Rainforest Alliance Online Database Now Includes More Than 1,000 Conservation Projects in the Americas

August 1, 2007

The Eco-Index, an online database of conservation projects in the Americas created by the Rainforest Alliance, now features more than 1,000 projects in English and Spanish. The site also recently started including projects in the United States and Canada, making it the premiere vehicle for the conservation community to share information about initiatives in the Americas.

"As the number of projects to conserve tropical ecosystems continues to grow and the pinch on our natural resources tightens, it is crucial to share information and learn from each others' lessons," said Diane Jukofsky, director of communications, marketing and education at the Rainforest Alliance. "Researchers in the Americas can use the Eco-Index to learn from others who have worked on similar projects and avoid duplicating efforts and missteps."

Ant

The Eco-Index has grown steadily since it was launched in January 2001 with 70 projects. Now, the 1,000 plus projects in the database represent the work of more than 700 non-governmental organizations, research institutions, and government ministries in the Americas. Project profiles outline contact information, summaries, objectives, funders, budget, accomplishments, lessons learned, methodology, links and reports.

"The Eco-Index is different from other information-sharing initiatives in the region, as it goes beyond listing hard data," said Melissa Krenke, Eco-Index project coordinator. "In addition to reports and publications, the Eco-Index comprehensively describes valuable information about project methodologies, lessons learned and conclusions. Non-science based projects, such as those managed by community organizations, are also developing creative conservation approaches. We believe it is just as important to share information about these innovative and effective projects as it is to share hard numbers."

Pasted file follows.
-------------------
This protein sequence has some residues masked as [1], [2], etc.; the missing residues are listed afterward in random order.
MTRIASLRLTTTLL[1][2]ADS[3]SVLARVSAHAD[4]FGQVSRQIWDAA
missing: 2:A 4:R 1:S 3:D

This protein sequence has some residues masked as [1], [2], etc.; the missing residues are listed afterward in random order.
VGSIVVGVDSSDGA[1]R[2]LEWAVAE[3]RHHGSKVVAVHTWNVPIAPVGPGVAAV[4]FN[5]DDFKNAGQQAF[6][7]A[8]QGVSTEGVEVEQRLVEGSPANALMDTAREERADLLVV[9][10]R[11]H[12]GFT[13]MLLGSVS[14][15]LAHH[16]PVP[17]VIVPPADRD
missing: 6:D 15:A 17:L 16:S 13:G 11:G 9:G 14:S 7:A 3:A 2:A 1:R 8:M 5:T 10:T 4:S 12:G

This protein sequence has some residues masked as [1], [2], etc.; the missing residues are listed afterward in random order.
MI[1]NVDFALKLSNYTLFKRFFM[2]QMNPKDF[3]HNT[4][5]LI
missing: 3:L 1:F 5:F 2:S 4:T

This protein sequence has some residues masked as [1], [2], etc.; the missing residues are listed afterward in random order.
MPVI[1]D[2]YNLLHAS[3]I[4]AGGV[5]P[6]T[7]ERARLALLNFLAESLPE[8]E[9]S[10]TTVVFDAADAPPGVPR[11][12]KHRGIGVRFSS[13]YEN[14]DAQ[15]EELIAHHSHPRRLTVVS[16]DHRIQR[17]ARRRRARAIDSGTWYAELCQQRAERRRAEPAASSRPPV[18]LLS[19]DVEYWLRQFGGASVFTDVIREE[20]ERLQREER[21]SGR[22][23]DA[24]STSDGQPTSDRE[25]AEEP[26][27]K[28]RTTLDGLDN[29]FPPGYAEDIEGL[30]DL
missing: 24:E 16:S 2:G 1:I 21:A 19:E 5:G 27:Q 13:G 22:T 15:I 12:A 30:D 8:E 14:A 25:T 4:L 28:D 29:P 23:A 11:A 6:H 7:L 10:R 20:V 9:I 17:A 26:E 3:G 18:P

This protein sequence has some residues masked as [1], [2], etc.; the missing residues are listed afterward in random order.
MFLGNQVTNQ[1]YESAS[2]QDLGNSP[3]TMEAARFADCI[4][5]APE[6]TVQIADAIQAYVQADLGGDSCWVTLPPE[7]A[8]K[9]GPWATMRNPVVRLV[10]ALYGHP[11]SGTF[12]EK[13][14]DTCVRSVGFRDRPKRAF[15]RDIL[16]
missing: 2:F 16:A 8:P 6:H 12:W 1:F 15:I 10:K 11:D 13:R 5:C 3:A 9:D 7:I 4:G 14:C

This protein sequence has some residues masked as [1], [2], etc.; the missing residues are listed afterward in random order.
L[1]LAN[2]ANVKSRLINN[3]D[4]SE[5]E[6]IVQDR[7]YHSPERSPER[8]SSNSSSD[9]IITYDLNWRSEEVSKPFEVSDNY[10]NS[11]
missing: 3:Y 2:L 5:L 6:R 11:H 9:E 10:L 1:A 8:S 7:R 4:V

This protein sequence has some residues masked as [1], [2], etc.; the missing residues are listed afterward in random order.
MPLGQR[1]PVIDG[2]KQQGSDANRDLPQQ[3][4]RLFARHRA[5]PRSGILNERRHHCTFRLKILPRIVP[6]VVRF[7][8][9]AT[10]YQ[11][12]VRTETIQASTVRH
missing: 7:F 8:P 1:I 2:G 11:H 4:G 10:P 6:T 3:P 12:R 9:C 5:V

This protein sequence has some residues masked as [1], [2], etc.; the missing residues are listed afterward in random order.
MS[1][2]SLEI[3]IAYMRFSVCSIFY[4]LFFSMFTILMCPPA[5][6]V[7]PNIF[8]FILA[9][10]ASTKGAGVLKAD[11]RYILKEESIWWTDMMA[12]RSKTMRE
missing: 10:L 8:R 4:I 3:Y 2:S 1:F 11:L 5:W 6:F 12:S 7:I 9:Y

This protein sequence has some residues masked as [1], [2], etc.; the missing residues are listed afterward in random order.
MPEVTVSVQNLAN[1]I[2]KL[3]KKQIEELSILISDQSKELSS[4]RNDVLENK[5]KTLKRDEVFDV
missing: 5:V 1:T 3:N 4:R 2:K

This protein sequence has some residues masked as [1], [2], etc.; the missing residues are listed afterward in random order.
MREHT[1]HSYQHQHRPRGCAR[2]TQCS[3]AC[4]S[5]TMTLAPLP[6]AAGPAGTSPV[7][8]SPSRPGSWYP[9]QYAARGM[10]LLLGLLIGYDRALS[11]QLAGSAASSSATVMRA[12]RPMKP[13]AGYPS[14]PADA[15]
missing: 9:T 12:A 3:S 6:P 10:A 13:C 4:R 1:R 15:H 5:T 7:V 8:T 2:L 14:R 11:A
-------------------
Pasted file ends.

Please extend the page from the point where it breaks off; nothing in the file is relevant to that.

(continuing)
The Eco-Index also offers a variety of other resources to conservation researchers. Users can check out a bimonthly bulletin called the Eco-Exchange about environmental issues and success stories in the Americas and read interviews with conservation leaders and field staff. For example, featured on the Web site in July was an article about a biologist from the Wildlife Conservation Society who worked for the past nine years on developing a survey of sharks and rays in southern Belize and measuring their historical population decline through surveys with fishermen. The biologist hopes to use her findings to encourage the Belizean government to develop shark- and ray-specific management plans that help ensure the species' continued survival.

Flower on Finca Argovia in Chiapas, Mexico

Users can also subscribe to a monthly e-newsletter in English or Spanish that lists new projects that have been added to the Eco-Index. An average of 20 projects are added or updated on the Eco-Index each month.

The Eco-Index is also home to the Western Hemisphere Migratory Species Initiative (WHMSI) Pathway, a clearinghouse of information about migratory species conservation in the Americas; and the Eco-Index of Sustainable Tourism, a searchable database of sustainable tourism operations in Latin America and the Caribbean.

Project directors can submit descriptions of their projects on questionnaires available on the site or by emailing eco-index@ra.org. Eco-Index staff fact check, edit and translate the questionnaires into English and Spanish. Brazil-based project profiles are also translated into Portuguese.

The Eco-Index is sponsored by the United States Fish and Wildlife Service's International Division and Neotropical Migratory Bird Conservation Act; the National Fish and Wildlife Foundation Coral Reef Conservation Fund; the Critical Ecosystem Partnership Fund; the Inter-American Development Bank; the Spray Foundation; and the Global Environment Facility's Small Grants Program of Costa Rica.

Search form